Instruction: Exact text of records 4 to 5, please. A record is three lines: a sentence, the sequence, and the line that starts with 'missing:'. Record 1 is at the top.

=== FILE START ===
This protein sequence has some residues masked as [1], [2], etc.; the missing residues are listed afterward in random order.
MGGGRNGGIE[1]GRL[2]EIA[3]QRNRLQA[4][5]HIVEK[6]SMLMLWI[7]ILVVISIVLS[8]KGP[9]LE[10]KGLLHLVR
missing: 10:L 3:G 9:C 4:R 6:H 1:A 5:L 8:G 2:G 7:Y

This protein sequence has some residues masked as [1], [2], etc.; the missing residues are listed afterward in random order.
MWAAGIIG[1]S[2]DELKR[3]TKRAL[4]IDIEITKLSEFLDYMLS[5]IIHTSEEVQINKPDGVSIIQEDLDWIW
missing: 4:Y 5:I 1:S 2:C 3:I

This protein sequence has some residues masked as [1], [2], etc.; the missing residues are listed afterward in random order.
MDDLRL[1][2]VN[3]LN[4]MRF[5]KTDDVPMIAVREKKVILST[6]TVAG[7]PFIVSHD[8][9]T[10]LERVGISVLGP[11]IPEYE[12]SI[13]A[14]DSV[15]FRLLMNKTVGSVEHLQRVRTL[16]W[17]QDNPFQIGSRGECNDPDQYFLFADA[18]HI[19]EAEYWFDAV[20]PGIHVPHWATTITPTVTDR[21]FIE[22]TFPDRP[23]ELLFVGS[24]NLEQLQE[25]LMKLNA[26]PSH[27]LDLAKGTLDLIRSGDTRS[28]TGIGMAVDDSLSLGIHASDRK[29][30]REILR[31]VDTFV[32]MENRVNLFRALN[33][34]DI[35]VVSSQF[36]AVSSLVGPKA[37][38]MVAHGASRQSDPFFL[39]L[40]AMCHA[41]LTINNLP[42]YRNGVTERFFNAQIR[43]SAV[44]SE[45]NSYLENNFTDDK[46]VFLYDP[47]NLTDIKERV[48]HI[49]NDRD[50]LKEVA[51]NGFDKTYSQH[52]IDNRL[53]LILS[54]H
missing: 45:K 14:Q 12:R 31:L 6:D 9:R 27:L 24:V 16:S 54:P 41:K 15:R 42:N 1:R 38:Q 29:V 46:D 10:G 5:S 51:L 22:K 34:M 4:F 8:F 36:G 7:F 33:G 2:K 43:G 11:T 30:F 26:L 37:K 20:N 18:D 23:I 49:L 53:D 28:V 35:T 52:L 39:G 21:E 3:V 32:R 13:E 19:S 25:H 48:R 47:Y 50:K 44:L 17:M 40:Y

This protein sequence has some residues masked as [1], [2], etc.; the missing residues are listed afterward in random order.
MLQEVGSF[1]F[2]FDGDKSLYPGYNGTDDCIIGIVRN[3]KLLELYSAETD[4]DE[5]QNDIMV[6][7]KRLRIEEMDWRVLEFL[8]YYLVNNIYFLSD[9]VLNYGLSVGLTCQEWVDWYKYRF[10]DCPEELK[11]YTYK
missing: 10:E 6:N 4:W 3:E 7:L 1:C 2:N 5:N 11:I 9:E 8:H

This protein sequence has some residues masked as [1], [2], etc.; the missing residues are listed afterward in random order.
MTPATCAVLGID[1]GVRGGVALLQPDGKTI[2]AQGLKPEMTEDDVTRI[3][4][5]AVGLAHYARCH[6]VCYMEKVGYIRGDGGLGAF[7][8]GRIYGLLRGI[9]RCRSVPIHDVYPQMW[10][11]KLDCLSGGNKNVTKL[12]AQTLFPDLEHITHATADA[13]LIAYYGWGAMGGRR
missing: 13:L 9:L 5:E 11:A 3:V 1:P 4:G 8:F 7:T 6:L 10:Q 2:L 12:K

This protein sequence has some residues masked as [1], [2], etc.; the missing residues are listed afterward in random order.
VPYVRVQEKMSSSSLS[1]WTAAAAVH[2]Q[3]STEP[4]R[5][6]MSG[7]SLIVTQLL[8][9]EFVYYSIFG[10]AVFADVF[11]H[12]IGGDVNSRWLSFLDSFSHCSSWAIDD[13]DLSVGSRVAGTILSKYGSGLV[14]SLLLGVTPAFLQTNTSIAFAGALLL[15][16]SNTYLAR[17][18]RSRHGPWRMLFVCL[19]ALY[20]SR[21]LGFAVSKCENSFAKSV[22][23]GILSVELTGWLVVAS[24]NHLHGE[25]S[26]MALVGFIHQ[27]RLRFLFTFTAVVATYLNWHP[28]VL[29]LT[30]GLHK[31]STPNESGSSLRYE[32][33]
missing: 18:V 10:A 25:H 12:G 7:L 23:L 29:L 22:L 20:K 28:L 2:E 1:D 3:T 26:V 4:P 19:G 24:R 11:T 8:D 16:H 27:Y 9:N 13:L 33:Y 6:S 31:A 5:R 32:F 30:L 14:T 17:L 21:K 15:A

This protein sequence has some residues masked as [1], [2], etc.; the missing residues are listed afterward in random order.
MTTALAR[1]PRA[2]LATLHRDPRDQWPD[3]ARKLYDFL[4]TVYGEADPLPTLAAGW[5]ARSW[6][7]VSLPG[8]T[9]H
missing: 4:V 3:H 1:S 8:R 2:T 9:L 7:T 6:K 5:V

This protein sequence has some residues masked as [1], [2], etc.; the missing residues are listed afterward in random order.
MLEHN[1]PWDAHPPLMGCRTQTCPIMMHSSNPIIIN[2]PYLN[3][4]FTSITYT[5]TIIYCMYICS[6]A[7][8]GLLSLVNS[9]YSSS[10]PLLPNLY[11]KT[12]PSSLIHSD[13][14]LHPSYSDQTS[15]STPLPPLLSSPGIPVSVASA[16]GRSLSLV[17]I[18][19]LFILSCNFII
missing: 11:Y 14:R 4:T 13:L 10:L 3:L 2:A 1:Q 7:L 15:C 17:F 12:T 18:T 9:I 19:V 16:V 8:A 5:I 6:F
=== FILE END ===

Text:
This protein sequence has some residues masked as [1], [2], etc.; the missing residues are listed afterward in random order.
MLQEVGSF[1]F[2]FDGDKSLYPGYNGTDDCIIGIVRN[3]KLLELYSAETD[4]DE[5]QNDIMV[6][7]KRLRIEEMDWRVLEFL[8]YYLVNNIYFLSD[9]VLNYGLSVGLTCQEWVDWYKYRF[10]DCPEELK[11]YTYK
missing: 10:E 6:N 4:W 3:E 7:L 1:C 2:N 5:N 11:I 9:E 8:H

This protein sequence has some residues masked as [1], [2], etc.; the missing residues are listed afterward in random order.
MTPATCAVLGID[1]GVRGGVALLQPDGKTI[2]AQGLKPEMTEDDVTRI[3][4][5]AVGLAHYARCH[6]VCYMEKVGYIRGDGGLGAF[7][8]GRIYGLLRGI[9]RCRSVPIHDVYPQMW[10][11]KLDCLSGGNKNVTKL[12]AQTLFPDLEHITHATADA[13]LIAYYGWGAMGGRR
missing: 13:L 9:L 5:E 11:A 3:V 1:P 4:G 8:F 7:T 6:L 10:Q 2:L 12:K